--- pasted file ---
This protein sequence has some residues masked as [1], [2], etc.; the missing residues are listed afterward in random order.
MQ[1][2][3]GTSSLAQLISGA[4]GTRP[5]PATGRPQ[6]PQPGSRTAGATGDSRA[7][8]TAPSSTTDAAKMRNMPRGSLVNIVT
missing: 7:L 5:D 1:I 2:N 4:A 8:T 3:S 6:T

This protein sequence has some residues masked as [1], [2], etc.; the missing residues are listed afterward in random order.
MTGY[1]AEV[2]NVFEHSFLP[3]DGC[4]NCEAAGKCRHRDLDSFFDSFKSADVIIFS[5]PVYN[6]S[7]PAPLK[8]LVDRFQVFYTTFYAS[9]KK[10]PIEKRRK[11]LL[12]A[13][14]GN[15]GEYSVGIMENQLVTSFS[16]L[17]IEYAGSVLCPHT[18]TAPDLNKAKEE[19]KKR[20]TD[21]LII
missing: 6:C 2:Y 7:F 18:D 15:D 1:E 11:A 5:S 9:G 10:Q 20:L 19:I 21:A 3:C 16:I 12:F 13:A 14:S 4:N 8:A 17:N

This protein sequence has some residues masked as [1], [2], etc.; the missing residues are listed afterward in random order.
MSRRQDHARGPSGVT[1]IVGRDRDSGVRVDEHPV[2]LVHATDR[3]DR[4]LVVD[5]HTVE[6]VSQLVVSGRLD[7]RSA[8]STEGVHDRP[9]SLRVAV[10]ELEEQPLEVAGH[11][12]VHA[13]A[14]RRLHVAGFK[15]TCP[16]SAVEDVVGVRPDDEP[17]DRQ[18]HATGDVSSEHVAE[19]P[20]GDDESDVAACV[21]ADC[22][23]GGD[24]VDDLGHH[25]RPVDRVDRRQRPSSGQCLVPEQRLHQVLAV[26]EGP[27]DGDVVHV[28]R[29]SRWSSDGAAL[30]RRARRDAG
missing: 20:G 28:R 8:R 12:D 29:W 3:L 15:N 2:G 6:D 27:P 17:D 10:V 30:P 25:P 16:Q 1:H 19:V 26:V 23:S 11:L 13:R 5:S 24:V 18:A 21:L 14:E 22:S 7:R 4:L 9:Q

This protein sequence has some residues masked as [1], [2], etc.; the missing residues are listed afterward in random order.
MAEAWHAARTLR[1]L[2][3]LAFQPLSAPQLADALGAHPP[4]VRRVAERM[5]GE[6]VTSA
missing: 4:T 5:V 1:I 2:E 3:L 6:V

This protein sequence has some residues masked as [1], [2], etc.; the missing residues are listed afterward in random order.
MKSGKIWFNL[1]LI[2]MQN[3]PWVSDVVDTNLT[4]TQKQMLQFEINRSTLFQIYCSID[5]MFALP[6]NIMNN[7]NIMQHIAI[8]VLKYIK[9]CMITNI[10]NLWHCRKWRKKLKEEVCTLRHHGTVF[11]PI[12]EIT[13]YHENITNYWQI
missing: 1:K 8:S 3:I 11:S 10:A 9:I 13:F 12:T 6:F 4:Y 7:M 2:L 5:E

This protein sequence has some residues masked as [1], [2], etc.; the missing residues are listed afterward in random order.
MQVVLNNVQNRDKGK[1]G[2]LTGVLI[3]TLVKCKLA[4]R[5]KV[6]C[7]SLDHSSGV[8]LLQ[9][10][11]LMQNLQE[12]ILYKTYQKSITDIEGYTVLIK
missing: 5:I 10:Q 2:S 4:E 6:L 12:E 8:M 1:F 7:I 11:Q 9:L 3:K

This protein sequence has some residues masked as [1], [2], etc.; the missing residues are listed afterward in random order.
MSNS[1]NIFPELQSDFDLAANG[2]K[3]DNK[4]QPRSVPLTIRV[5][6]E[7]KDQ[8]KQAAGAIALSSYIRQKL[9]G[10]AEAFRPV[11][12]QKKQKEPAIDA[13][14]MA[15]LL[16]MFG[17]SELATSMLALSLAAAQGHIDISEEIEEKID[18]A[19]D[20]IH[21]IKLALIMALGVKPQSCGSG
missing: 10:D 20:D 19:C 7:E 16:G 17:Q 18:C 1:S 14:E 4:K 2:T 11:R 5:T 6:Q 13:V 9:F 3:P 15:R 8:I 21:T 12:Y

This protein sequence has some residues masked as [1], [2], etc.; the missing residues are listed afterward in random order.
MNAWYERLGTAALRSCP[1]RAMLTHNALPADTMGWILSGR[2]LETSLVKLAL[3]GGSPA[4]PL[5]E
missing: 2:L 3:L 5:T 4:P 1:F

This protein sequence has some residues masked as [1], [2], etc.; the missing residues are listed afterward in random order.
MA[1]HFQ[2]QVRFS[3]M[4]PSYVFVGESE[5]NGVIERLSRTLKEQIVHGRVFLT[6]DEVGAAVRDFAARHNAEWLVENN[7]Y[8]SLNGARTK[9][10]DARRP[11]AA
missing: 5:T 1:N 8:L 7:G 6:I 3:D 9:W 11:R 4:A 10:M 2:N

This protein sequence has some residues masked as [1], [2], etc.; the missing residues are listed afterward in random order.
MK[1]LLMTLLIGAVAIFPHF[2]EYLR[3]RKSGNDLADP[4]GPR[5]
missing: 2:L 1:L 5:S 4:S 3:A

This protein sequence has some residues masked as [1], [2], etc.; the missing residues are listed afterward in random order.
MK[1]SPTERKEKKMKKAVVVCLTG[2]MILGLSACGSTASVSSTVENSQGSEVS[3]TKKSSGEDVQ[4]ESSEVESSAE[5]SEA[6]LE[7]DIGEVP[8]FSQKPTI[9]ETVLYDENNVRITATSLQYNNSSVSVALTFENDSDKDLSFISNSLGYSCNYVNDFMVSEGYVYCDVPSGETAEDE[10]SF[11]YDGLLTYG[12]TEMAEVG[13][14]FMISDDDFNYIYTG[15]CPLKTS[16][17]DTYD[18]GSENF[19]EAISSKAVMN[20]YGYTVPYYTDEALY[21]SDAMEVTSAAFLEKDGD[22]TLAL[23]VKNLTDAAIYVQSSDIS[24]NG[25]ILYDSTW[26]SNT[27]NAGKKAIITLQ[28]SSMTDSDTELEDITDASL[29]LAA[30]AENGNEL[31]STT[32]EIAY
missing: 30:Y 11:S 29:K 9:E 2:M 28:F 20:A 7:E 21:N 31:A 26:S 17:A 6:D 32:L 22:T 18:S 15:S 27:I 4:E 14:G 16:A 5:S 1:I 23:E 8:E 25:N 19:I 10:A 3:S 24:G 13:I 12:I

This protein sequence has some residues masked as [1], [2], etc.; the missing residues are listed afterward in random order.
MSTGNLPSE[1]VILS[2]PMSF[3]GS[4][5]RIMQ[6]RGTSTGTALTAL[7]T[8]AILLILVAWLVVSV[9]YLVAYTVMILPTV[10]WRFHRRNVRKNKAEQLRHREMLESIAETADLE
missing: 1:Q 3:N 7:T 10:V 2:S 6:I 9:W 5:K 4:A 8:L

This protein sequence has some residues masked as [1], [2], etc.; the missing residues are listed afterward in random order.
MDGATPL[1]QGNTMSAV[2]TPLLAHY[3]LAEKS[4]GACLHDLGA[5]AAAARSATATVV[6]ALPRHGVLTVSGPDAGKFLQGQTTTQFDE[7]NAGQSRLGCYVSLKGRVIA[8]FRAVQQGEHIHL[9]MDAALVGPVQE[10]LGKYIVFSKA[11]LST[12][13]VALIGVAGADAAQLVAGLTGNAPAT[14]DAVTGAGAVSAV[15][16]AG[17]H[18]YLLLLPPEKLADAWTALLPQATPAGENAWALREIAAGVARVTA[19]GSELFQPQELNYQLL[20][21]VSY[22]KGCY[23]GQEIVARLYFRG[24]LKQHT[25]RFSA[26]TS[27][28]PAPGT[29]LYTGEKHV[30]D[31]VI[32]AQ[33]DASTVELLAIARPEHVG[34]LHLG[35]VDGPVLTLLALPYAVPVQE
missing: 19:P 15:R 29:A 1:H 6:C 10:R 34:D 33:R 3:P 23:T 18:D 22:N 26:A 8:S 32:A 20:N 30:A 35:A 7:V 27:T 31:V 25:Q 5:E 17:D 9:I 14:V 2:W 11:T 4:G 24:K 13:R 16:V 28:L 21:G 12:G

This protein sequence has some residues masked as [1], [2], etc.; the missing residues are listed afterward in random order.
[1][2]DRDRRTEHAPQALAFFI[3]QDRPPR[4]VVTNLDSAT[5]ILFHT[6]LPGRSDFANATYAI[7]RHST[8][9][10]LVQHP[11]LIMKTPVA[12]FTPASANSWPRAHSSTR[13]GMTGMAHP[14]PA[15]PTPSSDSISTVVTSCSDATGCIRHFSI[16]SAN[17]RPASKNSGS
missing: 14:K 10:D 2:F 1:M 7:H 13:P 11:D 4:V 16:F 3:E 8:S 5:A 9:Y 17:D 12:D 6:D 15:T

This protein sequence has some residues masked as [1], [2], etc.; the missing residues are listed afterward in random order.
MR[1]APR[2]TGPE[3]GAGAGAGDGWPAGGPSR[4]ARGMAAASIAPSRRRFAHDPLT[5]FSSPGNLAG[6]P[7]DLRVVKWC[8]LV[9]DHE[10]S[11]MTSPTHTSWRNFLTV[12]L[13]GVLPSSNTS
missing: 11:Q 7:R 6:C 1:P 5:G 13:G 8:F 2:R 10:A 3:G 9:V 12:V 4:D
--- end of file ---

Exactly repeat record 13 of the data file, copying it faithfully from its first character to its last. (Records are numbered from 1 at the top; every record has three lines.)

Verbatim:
This protein sequence has some residues masked as [1], [2], etc.; the missing residues are listed afterward in random order.
MDGATPL[1]QGNTMSAV[2]TPLLAHY[3]LAEKS[4]GACLHDLGA[5]AAAARSATATVV[6]ALPRHGVLTVSGPDAGKFLQGQTTTQFDE[7]NAGQSRLGCYVSLKGRVIA[8]FRAVQQGEHIHL[9]MDAALVGPVQE[10]LGKYIVFSKA[11]LST[12][13]VALIGVAGADAAQLVAGLTGNAPAT[14]DAVTGAGAVSAV[15][16]AG[17]H[18]YLLLLPPEKLADAWTALLPQATPAGENAWALREIAAGVARVTA[19]GSELFQPQELNYQLL[20][21]VSY[22]KGCY[23]GQEIVARLYFRG[24]LKQHT[25]RFSA[26]TS[27][28]PAPGT[29]LYTGEKHV[30]D[31]VI[32]AQ[33]DASTVELLAIARPEHVG[34]LHLG[35]VDGPVLTLLALPYAVPVQE
missing: 19:P 15:R 29:A 1:H 6:C 10:R 34:D 33:R 3:P 23:T 18:D 22:N 26:A 8:S 32:A 20:N 30:A 35:A 7:V 27:T 31:V 25:Q 5:E 17:D 9:I 14:V 2:W 11:T 4:G 24:K 13:R 16:V 28:L 21:G 12:G